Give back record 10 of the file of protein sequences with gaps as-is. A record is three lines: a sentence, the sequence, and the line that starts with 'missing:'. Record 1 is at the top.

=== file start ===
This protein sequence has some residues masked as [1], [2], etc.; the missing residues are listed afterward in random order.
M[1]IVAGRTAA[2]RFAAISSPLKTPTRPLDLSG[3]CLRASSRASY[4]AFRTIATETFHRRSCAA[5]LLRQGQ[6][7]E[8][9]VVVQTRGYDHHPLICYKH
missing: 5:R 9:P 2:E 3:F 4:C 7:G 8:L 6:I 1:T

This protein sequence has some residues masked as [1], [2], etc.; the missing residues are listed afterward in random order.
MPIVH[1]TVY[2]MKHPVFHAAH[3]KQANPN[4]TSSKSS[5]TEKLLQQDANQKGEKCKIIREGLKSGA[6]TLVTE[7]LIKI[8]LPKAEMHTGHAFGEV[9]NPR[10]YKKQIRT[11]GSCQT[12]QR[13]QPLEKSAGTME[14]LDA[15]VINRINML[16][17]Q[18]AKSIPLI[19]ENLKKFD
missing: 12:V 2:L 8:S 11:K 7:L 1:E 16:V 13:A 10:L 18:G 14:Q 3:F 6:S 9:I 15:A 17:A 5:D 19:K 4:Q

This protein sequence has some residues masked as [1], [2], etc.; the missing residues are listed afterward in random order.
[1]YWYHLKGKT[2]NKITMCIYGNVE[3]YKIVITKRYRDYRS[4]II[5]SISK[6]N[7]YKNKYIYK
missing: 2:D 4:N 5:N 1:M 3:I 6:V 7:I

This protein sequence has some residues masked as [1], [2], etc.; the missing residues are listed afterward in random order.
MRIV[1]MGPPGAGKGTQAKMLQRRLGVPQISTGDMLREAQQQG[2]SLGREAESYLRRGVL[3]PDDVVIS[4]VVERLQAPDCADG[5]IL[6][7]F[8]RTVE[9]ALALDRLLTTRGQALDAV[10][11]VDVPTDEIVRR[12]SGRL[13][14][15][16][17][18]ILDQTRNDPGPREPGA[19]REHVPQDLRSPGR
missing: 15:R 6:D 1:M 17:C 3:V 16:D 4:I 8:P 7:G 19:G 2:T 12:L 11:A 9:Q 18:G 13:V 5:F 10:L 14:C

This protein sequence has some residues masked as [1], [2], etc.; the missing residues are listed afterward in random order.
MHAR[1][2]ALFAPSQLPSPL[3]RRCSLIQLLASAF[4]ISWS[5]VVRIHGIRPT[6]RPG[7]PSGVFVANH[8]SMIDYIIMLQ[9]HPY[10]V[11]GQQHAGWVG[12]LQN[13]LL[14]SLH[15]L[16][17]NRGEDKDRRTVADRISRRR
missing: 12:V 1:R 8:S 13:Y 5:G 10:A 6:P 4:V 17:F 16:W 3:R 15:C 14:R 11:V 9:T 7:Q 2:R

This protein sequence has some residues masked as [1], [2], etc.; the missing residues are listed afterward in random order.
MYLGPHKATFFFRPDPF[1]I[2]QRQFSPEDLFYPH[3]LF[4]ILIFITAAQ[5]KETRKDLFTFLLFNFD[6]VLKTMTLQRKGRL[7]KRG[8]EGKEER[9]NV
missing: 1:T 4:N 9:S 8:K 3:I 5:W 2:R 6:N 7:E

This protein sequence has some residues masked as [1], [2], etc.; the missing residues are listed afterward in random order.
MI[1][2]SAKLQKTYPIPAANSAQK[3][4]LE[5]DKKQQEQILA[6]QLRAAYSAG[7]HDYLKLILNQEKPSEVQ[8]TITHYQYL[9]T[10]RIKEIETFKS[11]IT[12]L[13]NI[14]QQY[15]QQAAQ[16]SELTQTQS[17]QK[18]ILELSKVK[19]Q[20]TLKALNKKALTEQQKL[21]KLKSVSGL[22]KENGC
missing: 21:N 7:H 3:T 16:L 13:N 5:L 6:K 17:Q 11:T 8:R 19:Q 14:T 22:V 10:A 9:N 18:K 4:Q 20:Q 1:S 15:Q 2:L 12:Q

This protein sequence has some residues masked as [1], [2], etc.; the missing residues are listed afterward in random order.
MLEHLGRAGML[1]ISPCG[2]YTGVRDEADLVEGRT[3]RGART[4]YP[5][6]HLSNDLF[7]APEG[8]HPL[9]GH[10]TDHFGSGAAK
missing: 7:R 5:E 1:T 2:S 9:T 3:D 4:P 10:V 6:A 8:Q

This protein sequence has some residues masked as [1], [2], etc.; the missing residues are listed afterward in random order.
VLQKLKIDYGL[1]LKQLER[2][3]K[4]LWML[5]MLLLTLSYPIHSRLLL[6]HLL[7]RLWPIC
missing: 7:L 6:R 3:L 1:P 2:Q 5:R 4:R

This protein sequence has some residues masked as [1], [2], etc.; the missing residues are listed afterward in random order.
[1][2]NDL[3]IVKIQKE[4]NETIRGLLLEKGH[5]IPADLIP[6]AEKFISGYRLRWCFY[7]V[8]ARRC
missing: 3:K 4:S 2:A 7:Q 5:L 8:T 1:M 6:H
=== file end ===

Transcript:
This protein sequence has some residues masked as [1], [2], etc.; the missing residues are listed afterward in random order.
[1][2]NDL[3]IVKIQKE[4]NETIRGLLLEKGH[5]IPADLIP[6]AEKFISGYRLRWCFY[7]V[8]ARRC
missing: 3:K 4:S 2:A 7:Q 5:L 8:T 1:M 6:H